20 March 2019
The Danish economy is booming. Some sectors are experiencing labour shortages, but wages are still increasing only moderately. Economic growth is expected to continue at a slightly slower pace in the coming years. Strong economic balances give reasons to believe that the boom will not be followed by a deep recession as seen in the 2000s.
That is Danmarks Nationalbank's conclusion in a new projection of the Danish economy, which forecasts growth in the gross domestic product, GDP, of 1.7 per cent this year and next year, while it is expected to be 1.6 per cent in 2021.
"Economic policy has contributed to balanced growth during the boom. It is important that this continues and to stick to the reforms already implemented. The Danish economy is still booming, so lower growth in the coming years does not call for easing of fiscal policy," says Governor Lars Rohde, Danmarks Nationalbank.
Most recently, the global economy has slowed a little, and the risk of a further slowdown has increased. Generally, the Danish economy is well prepared for an international slowdown. And if the UK's exit from the EU ends with a hard Brexit, it is likely to have a limited impact on the Danish economy as a whole, although some industries will be considerably affected.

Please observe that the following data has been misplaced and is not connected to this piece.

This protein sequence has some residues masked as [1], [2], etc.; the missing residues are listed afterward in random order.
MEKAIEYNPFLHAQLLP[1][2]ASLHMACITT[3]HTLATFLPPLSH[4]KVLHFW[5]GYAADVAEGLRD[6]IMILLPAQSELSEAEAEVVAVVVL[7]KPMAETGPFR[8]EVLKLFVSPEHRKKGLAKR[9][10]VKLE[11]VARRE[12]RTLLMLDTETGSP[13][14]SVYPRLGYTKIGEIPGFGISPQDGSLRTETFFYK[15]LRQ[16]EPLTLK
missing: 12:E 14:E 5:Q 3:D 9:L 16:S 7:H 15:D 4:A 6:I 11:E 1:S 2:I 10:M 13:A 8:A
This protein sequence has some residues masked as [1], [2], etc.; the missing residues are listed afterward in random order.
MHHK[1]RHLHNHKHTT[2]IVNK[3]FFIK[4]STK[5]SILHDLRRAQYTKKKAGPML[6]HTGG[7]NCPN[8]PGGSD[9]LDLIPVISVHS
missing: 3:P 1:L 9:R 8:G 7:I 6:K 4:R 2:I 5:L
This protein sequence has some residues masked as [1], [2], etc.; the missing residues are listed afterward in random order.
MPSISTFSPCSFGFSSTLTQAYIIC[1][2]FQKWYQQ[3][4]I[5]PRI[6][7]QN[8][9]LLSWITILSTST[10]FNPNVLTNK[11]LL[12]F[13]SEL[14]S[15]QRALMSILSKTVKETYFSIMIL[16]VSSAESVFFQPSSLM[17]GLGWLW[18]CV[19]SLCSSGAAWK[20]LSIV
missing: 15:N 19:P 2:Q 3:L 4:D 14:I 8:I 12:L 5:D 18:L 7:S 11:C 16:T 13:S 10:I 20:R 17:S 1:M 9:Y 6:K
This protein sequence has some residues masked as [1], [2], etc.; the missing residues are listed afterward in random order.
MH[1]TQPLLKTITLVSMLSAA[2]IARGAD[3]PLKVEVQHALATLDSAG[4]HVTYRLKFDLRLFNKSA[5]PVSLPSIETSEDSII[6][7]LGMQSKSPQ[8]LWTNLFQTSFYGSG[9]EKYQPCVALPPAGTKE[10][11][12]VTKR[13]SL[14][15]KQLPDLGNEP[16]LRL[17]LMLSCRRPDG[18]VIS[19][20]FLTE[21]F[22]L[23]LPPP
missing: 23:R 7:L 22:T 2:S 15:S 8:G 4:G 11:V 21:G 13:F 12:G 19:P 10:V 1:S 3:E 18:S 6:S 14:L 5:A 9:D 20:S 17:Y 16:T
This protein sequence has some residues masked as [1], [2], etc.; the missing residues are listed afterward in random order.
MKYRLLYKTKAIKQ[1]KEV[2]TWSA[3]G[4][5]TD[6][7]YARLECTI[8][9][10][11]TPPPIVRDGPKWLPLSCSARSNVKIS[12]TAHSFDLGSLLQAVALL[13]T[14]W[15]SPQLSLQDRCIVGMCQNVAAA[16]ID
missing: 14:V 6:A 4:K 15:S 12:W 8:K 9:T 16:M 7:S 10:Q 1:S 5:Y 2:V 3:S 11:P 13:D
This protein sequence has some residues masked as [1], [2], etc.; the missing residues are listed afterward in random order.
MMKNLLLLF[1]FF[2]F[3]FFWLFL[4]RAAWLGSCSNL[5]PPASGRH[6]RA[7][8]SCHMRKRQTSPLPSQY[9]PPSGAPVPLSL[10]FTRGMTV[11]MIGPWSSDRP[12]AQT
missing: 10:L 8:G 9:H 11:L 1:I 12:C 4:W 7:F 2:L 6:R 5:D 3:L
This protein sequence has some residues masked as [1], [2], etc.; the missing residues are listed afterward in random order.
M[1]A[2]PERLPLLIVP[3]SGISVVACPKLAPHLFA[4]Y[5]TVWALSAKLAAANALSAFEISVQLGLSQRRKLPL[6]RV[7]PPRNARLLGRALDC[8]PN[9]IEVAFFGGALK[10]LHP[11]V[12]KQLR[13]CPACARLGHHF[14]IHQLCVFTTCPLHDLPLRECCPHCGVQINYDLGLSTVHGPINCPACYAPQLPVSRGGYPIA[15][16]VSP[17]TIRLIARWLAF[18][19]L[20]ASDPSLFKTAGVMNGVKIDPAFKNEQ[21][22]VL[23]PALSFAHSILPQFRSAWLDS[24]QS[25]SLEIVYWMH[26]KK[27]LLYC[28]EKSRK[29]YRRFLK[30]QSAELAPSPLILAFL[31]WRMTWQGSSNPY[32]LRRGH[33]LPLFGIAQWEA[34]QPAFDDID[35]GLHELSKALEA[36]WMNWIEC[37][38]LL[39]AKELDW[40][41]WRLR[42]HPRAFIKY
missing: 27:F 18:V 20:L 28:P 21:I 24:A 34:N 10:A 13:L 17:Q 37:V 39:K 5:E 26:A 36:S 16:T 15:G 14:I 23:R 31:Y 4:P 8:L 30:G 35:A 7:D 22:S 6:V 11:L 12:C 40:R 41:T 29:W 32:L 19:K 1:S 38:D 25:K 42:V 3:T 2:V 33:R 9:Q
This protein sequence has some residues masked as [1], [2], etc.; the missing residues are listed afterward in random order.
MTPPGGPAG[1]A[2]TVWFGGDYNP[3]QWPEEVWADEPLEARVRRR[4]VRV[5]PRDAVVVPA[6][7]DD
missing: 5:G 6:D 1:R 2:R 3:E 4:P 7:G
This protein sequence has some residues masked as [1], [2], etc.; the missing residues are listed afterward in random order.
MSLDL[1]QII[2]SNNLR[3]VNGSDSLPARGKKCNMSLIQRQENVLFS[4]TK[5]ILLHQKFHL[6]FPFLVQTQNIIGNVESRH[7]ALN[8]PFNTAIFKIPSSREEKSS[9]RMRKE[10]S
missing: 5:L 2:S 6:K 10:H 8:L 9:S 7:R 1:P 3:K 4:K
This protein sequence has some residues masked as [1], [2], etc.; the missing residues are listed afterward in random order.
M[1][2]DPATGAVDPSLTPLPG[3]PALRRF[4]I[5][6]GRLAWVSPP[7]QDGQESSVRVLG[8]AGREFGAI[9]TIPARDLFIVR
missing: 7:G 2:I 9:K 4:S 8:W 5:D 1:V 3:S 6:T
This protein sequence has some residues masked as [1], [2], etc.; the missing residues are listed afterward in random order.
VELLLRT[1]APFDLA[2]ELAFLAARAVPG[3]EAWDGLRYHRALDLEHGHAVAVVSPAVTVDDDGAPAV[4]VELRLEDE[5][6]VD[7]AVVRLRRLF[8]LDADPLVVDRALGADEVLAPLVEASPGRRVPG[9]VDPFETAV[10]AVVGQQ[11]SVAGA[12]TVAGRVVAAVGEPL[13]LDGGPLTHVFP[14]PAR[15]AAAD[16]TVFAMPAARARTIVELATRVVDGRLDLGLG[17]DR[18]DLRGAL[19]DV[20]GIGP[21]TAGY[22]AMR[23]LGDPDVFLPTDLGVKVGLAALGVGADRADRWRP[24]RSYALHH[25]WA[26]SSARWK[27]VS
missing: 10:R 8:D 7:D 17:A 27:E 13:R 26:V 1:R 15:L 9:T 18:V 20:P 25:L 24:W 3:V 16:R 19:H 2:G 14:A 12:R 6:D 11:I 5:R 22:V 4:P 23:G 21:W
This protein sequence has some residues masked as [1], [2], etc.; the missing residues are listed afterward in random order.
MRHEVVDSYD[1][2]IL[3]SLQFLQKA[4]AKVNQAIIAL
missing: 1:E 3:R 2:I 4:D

"Danish firms and households both have considerable savings, and the public economy is sound, making the Danish economy resilient to lower foreign demand. Even somewhat weaker growth abroad is not likely to push the Danish economy into a deep recession," says Lars Rohde.
The good news continues in the labour market. Employment has increased by more than 225,000 persons since the upswing gained momentum in 2013, mainly in the private sector. This has pushed up wage growth a little, but Danish firms remain competitive.
Enquiries can be directed to press advicer Ole Mikkelsen on tel. +45 3363 6027.